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Under-appreciated reason for 9/11 and the wars

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posted on Jan, 19 2011 @ 06:31 AM
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Take a look at the technology and everything else discussed in the pbs/frontline documentary "Are We Safer?" You can watch the whole thing here...

Washington Post's Dana Priest reports on the sprawling post-9/11 terrorism-industrial complex — and its growing reach into the lives of ordinary Americans.

www.pbs.org...

and here's a clip from it



It's a pbs interpretation of the crazy technological police state we're heading into, and it's all framed around "well because of/since 9-11..." and "they got to test this stuff out in war zones..."
Another constant throughout is how there's no way it can be stopped.

It's like a preview of the end of everyone's idea of america. It won't take too awful long for everyone who still "remembers the good old days" or "how things are supposed to be" to die off or whatever... and the people with all the money and technology/weaponry are going to have free reign to push this stuff as far as they'd like. And we still have a pretty good idea of how that ends up.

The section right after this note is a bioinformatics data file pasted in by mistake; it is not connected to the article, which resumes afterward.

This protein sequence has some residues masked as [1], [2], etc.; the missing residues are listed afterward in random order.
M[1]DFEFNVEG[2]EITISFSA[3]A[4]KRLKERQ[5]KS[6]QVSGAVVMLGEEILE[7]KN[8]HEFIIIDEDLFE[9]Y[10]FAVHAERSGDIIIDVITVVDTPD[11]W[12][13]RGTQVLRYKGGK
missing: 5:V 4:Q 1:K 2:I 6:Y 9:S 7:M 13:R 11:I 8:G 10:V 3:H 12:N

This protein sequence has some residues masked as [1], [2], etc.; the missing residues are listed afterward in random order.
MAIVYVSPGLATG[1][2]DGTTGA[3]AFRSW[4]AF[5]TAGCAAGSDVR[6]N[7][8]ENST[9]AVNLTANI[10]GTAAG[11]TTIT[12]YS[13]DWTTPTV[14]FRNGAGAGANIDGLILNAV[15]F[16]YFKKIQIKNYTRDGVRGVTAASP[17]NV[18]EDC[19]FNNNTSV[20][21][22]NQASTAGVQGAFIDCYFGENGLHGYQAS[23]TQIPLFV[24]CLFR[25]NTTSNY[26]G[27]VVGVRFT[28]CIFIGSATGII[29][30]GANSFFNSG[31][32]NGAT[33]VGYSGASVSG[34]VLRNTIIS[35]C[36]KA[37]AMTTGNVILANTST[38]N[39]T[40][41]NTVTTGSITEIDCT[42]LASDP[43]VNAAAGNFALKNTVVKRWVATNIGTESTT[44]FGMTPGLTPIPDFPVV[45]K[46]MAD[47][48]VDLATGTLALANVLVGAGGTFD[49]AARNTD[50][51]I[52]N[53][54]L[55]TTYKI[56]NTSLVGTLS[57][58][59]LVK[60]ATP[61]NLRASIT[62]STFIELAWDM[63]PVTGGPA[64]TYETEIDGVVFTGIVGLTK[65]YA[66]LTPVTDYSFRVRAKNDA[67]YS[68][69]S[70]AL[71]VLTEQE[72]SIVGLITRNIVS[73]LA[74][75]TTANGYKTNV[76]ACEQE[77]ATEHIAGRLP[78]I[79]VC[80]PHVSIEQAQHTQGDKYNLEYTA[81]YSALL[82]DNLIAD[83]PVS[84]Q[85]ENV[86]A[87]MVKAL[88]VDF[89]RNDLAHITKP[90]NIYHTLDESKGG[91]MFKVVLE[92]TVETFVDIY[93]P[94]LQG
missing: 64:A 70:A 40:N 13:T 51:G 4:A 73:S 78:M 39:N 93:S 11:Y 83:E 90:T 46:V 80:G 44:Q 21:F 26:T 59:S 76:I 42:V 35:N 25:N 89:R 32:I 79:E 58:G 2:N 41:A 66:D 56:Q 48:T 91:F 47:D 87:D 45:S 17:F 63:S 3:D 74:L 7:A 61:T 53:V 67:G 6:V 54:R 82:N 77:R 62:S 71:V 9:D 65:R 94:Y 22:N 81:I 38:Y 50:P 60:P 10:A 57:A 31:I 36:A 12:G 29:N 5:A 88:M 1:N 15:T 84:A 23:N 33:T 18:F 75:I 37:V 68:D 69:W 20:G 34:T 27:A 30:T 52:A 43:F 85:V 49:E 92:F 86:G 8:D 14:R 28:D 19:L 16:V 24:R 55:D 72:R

Thoughts?

edit on 19-1-2011 by alaskan because: (no reason given)




posted on Jan, 20 2011 @ 06:18 PM
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"Terrorists and Criminals"



Look at what the department of homeland security is rolling out now, following the media-billboard-messages in thousands of wal-marts... Detailed dramatic production pieces instructing us how to spot "criminals and terrorists." They use tense music and make it seem like a bomb is about to explode at any minute... unless we report someone, which just means call the cops

Why such a huge push for people to start making more police reports? Police tactics are getting tougher, rougher, and more invasive, so why do we want to interact with them more?

Seriously, look how much editing/production/drama went into making these...




How is this not considered terrorism?
edit on 20-1-2011 by alaskan because: (no reason given)



posted on Jan, 20 2011 @ 06:29 PM
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I only watched the one for retail employees in full and parts of others, and this all seems like common sense and awareness training to me. People being aware of their surroundings and suspicious behavior and activities have saved many lives and prevented many tragedies. It's not as if they're asking employees or civilians to approach or detain anyone...just to report it to the proper authorities to be checked out. Like they said, better safe than sorry. I don't see anything nefarious or alarming here.



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